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When you add a nuget package to a project it puts the assemblies in a /packages folder at the solution level.

I know that there are ways to change this, but I'm wondering why this is the default location, as it seems very unhelpful for these reasons:

1) If you have a project that is part of multiple solutions, the /packages folder won't necessarily be where you the project expects it.

2) You are expected to manually check it into source control for other team members, which is much less convenient than if it was part of the project that needs it.

3) If you move the project somewhere else on the file system or to a different machine that doesn't have the full code base, it won't find the /packages folder where it expects to.

It seems all of these would be resolved if NuGet just used a /packages folder inside the project, not the solution. And that seems like a much more logical place to put packages that the project relies on anyway.

So... I'm assuming that there were/are some good reasons for doing it at the solution level, and I'm hoping someone can enlighten me.

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2 Answers 2

You should have a read at this, that explains how to use nuget without commiting packages to your source control, and by side effect solve points 1 and 3 of your question : http://blog.davidebbo.com/2011/03/using-nuget-without-committing-packages.html

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Hmmmm, that might help. Will nuget automatically download the old versions of packages? i.e. If I grab some source from version control that includes v1.1 of some nuget provided assembly, and the current version of that assembly is 3.4, what will happen? –  chrismay Jul 29 '11 at 16:52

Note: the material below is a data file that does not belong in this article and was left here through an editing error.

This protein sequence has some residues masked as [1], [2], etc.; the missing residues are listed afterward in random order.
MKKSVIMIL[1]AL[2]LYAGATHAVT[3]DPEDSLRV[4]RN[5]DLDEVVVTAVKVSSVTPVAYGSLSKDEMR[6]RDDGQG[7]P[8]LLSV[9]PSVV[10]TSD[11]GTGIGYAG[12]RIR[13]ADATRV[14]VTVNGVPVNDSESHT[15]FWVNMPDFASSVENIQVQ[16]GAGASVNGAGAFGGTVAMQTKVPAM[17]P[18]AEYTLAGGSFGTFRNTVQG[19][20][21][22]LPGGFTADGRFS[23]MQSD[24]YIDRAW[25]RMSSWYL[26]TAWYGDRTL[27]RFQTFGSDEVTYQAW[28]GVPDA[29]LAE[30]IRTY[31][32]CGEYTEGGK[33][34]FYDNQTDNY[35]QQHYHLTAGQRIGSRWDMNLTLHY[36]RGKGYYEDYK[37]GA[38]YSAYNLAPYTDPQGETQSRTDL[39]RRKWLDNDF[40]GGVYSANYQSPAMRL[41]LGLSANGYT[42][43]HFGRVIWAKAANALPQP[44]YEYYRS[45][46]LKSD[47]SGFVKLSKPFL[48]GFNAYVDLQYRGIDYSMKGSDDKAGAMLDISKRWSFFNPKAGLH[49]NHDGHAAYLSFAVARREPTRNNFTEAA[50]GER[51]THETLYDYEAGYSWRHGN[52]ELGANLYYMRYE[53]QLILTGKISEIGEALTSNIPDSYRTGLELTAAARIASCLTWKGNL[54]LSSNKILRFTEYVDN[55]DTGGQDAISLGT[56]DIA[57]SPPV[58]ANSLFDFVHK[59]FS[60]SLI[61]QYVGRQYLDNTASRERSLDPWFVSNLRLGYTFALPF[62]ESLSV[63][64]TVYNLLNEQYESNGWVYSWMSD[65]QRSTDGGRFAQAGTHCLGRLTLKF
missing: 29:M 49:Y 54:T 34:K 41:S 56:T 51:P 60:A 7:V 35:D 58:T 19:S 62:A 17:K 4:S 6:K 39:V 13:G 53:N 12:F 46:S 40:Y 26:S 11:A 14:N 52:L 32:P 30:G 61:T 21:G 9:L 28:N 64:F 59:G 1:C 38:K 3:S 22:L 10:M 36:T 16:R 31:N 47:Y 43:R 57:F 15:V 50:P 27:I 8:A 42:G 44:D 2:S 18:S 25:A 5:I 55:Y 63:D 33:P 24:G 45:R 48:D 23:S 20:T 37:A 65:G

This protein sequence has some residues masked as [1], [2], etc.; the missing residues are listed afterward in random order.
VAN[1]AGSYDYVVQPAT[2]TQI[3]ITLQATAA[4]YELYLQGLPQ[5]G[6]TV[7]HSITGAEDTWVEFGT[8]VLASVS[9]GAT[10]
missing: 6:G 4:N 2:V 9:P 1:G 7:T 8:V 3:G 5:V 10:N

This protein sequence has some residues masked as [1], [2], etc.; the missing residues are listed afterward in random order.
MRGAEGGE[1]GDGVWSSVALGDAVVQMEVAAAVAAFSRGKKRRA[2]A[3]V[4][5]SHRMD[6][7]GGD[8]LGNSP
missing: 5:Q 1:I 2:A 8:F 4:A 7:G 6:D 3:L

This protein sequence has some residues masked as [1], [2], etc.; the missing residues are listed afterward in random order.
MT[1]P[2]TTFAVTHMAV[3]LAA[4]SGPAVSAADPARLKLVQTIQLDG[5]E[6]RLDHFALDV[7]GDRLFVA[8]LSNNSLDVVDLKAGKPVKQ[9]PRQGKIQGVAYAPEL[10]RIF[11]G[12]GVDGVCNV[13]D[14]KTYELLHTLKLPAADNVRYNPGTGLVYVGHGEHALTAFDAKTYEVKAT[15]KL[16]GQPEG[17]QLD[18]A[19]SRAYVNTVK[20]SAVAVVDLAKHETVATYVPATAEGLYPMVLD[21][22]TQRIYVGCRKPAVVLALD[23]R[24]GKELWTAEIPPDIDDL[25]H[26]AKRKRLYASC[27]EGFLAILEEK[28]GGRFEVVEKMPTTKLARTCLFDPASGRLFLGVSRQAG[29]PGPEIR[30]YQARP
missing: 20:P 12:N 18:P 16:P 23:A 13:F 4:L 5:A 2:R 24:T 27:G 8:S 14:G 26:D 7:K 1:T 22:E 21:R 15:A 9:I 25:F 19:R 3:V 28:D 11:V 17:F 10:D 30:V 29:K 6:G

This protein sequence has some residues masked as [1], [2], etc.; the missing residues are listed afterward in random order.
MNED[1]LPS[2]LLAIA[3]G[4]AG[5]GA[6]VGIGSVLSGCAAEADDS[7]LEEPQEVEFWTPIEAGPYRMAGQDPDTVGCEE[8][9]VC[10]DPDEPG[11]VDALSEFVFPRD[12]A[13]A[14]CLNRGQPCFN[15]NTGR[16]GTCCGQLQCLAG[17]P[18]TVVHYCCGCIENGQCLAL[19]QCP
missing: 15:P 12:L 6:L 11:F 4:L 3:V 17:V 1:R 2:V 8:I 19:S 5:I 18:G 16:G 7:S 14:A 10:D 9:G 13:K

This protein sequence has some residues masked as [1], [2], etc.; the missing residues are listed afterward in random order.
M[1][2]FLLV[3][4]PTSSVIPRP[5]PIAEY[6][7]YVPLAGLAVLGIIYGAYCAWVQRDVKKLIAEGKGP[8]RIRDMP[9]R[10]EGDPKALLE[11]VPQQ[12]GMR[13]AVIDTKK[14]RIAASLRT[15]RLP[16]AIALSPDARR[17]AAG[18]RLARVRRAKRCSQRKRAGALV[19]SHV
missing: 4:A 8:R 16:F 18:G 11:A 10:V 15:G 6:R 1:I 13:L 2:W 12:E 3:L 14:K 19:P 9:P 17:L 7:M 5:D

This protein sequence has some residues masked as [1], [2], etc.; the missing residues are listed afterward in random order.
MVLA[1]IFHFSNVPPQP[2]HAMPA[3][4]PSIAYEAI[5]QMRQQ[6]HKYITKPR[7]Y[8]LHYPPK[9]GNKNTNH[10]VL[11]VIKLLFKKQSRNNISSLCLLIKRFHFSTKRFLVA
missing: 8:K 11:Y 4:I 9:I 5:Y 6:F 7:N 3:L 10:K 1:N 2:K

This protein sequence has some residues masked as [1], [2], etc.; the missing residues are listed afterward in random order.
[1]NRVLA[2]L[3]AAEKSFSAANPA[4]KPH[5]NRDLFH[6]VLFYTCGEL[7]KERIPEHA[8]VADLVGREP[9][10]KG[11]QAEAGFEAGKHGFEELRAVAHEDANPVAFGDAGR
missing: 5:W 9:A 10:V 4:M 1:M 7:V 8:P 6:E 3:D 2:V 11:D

I think it's to save disk space. If you had a large solution with 50 projects and you used a package in every one of those, you would end up with 50 copies of that package, binaries and all. Whereas keeping them at solution level is far more efficient in that respect.

In terms of source control, you shouldn't be putting your actual packages folder in there. Just add the packages.config file and either do what David Ebbo suggests in the blog post mentioned by mathieu or create a simple batch file to download all your packages based on the packages.config files it can find.

It's not much effort to create your own company nuget feed, so you can keep your private packages in there.

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Does creating oru own nuget feed help with this problem? It sounded like from that blog post that people who used both private and public nuget feeds were unable to make use of the technique described. My other concern is that I feel we need these assemblies in source control somewhere, b/c if we need to perform maintenance on some 4 year old code we need to have the version of the assemblies that were deployed with the project. So if they have to go in source control anyway, why not include them in your project? –  chrismay Jul 29 '11 at 16:55
If you cannot reproduce the assemblies from code then, IMO, you need to think about whether that will cause you a problem. It does for the company I work for, so we've put automated building, packaging and publishing in place, along with using semver, that allows us to recreate any version of any assembly and also to move the common stuff forwards without fear of breaking everything that depends on it. I apologise if that last part of my answer caused offense, none was intended, I was merely pointing out that it's not a difficult thing to set up should you feel you need it. –  Antony Scott Jul 29 '11 at 18:43
If it is to save disk space, it's incredibly short sighted. COM and dll hell anyone? –  Chris Weber Jan 7 '13 at 23:20
I must be missing something here. COM dll hell was/is a problem with only being able to have one version of a dll on a system. I still have to deal with a website which uses COM, so I know only too well (I die a little inside each time I go near it!!). NuGet stores different versions of packages (and hence dlls) in separate folders. –  Antony Scott Jan 8 '13 at 9:07

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